By: Richard Bermudes, MD
What is non-inferiority? I don’t think we are used to thinking in these terms. Do you remember the “my dad is better than your dad” conversations on the playground growing up? No one ever argued their dad was non-inferior (figure 1).
What is a non-inferiority trial? How does this differ from a superiority trial? In some ways this is a difficult concept for doctors and patients. We are used to thinking in terms of better or wanting the “superior” treatment. Why would we want a non-inferior treatment? I don’t think I have ever been asked by a patient, “which treatment is non-inferior?” However, patients want treatments that are effective, tolerable and convenient.
In psychiatry, the norm is to compare an active intervention or drug to placebo. The typical study is designed to show that drug A is superior to placebo by a certain margin measured on a depression rating scale. We have a number of two-arm studies for several treatments, but there are very few multiple arm superiority trials and there are even fewer non-inferiority trials. In clinical research, we start to think of a non-inferiority when the treatments may only be marginally different.
The THREE-D study found intermittent theta burst (iTBS) was non-inferior to 10 Hz rTMS in patients with treatment-resistant depression (Blumberger et al 2018). Noninferiority trials test whether a new experimental treatment is not unacceptably less efficacious than an active control treatment already in use. Non-inferiority trials may be performed when the new treatment may offer important advantages over currently available standard treatments, in terms of improved safety, convenience, better compliance or cost (D'Agostino et al 2003).
How do we determine if a new form of TMS (iTBS) is not inferior to an established form of TMS (10Hz TMS)? We have to prospectively determine the maximum acceptable extent of clinical non-inferiority of an experimental treatment or the margin (M). In the THREE-D study, a margin of 15% was chosen to compare the response rates in each group, and a margin of 10% was chosen to compare the remission rates in each group.
Should you start treating patients with theta burst? That depends on a number of factors that may be unique to your community, the patients as well as payors or other regulations. If you do incorporate theta burst I recommend running an “internal non-inferiority trial” with the goal of continuous quality improvement (CQI).
Here is how it might work:
Group 1: MDD Canadian patients treated with theta burst per the THREE-D study.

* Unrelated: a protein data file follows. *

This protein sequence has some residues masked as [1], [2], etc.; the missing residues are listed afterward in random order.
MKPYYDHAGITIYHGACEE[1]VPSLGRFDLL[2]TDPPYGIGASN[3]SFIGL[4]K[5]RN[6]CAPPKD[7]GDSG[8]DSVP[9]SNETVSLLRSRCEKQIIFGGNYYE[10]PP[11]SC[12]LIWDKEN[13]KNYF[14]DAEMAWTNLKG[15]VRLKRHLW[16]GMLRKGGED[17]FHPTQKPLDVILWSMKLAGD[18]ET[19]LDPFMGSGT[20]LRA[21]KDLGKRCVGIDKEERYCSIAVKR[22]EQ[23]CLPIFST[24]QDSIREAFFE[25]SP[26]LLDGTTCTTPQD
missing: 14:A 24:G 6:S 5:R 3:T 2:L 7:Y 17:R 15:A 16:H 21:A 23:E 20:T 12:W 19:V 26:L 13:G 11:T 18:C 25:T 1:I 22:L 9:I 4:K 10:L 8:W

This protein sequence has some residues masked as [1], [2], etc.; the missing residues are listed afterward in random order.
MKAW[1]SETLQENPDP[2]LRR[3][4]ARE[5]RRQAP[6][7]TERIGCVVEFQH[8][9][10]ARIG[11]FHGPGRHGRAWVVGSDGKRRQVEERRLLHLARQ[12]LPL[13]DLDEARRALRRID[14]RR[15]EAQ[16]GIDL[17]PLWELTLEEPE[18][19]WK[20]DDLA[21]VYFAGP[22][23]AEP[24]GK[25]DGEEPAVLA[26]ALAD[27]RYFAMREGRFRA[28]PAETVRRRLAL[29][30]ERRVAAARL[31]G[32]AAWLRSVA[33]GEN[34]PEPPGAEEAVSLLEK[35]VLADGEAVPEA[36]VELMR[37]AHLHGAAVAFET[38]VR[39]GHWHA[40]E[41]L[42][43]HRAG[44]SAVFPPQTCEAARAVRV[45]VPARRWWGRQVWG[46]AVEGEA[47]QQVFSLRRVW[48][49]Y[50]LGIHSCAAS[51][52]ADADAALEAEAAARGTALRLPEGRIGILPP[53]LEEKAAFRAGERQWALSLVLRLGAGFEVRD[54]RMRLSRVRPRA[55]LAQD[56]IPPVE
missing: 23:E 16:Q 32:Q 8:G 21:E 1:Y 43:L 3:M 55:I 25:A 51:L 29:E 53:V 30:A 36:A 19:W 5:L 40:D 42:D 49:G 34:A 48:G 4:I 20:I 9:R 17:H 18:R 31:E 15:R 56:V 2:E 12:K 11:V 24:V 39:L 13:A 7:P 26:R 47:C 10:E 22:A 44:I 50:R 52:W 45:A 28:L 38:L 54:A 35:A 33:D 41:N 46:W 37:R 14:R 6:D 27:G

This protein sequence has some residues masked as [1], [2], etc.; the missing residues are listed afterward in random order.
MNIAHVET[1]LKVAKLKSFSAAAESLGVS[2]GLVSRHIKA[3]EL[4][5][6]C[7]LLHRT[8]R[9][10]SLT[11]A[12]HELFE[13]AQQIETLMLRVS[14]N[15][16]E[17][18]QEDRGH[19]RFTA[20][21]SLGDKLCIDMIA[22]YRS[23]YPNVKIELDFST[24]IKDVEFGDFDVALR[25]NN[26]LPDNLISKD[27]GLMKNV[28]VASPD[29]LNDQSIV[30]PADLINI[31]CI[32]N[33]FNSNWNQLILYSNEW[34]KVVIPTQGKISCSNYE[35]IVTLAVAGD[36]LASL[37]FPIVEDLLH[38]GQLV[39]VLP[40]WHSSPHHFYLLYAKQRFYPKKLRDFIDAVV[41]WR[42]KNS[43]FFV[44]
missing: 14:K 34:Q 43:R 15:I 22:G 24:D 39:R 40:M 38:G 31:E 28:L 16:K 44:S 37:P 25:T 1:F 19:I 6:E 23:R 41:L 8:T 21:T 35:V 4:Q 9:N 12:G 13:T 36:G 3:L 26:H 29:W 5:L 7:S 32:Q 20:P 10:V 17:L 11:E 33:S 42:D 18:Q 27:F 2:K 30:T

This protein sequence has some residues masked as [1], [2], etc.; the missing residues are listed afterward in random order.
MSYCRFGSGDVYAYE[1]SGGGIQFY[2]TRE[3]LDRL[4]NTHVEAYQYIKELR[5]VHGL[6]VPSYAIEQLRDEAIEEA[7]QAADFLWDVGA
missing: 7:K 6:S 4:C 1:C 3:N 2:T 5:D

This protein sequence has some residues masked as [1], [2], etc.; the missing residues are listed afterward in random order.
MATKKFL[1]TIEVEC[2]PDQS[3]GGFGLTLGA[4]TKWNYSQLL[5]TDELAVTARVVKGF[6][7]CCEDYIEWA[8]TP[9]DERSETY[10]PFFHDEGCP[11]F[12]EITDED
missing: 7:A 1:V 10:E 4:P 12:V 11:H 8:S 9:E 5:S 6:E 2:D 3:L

Group 2: MDD commercially Insured patients from Northern California treated September 2018 through March 2019 (time period after launching theta burst program).
If the difference between remission rates is 10% or less, then the groups are not inferior (figure 2).” If the difference between Group 1 and Group 2 remission rates is greater than 10%, then the experimental treatment is inferior by the equivalence margin.
Group 1 remission rate- Group 2 remission rate < 10% (non-inferiority)
Group 1 remission rate- Group 2 remission rate > 10% (inferior effectiveness in Group 2)
What would contribute to inferior effectiveness? In this scenario we might look at patient selection or the patient population, number of treatments received, physician/technician training or other factors to decrease the difference in remission rates. “Inferiority” would be a call to action to look for correctable factors to decrease the margin.
What does the future hold for non-inferiority studies? Will this study design gain broader acceptance with payors, providers and regulators (e.g. FDA)? As researchers embrace this design, clinical providers should consider incorporating some form of non-inferiority testing so that the quality of TMS is maintained as different protocols transition from research to clinical Practice.
Blumberger, D.M., Vila-Rodriguez, F., Thorpe, K.E., Feffer, K., Noda, Y., Giacobbe, P., Knyahnytska, Y., Kennedy, S.H., Lam, R.W., Daskalakis, Z.J. and Downar, J., 2018. Effectiveness of theta burst versus high-frequency repetitive transcranial magnetic stimulation in patients with depression (THREE-D): a randomised non-inferiority trial. The Lancet, 391(10131), pp.1683-1692.
D'Agostino Sr, R.B., Massaro, J.M. and Sullivan, L.M., 2003. Non‐inferiority trials: design concepts and issues–the encounters of academic consultants in statistics. Statistics in medicine, 22(2), pp.169-186.